During her relationship Lucy was treated for depression, and has since also been diagnosed with post-traumatic stress disorder (PTSD), agoraphobia and anxiety. After losing her legal aid, she suffered a breakdown and credits her GP for saving her life.

I didn’t get physically punched, I would get slammed into things. He would tell me that wasn’t abuse, that abused women get “battered”, and I should think myself lucky

She said: ‘I was seeing him regularly at this point for various mental health reasons. He noticed I’d not seen him for a couple of months and knocked on my door while calling in on another patient on my road.

‘That knock on the door saved my life because I’d had a full break-down. I couldn’t function. I couldn’t dress, I couldn’t eat, I couldn’t go out the house. I was just a shell that was whittling away.’

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Lucy believes some GP practices don’t know how ‘absolutely critical’ they are in helping victims of domestic abuse. She wants to raise awareness of the impact they can have, adding that their help is often the ‘difference between life and death’.

An amendment to the Domestic Abuse Bill has now been submitted to try and stop fees being imposed on victim’s needing medical evidence letters for good.

Until then, a spokesperson for BMA said they recommend that surgeries do not charge victims for their letters, although they noted that it is ultimately down to the practice’s discretion.

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They added: ‘The BMA believes that there is no need for medical involvement in the process for gaining access to legal aid for domestic abuse victims.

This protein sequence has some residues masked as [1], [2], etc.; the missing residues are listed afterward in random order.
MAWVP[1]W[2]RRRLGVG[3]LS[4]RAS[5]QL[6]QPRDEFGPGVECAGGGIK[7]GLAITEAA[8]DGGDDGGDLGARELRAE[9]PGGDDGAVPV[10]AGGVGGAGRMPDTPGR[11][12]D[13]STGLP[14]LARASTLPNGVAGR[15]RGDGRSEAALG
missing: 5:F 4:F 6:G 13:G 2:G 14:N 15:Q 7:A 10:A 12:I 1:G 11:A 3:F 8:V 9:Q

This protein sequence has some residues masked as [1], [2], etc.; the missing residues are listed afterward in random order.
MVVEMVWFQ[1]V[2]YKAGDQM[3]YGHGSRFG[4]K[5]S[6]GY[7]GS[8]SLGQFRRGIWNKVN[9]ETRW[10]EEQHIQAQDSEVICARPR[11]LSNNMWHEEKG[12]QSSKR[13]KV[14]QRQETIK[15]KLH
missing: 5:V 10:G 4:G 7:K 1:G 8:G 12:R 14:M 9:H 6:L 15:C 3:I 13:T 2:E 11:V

‘We feel that such requests can compromise the relationship between doctor and patient, and that legal aid agencies should take the word of victims without needing to consult a GP – who themselves may not be best placed to confirm whether domestic abuse has occurred.’

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Lucy Hadley, Head of Policy and Campaigns at Women’s Aid, said the charity had heard stories of women being charged hundreds of pounds for letters, noting that this can create ‘major barriers’ between women and the support they need.

She said: ‘Survivors often have to provide “evidence” of abuse in order to access support – including when applying for legal aid, the child maintenance system and exemptions from Jobseekers Allowance work conditions. 

‘These requirements can create major barriers to accessing support, as many survivors will have never reported the abuse they’ve experienced to their GP, the police or any other statutory agency. 

‘It is good to hear that guidance now discourages doctors from charging survivors for evidence, and we hope this will be publicly available.  However, Women’s Aid remains clear that no survivor should ever be charged for obtaining evidence of domestic abuse from a GP or other medical professional.’

*Names have been changed.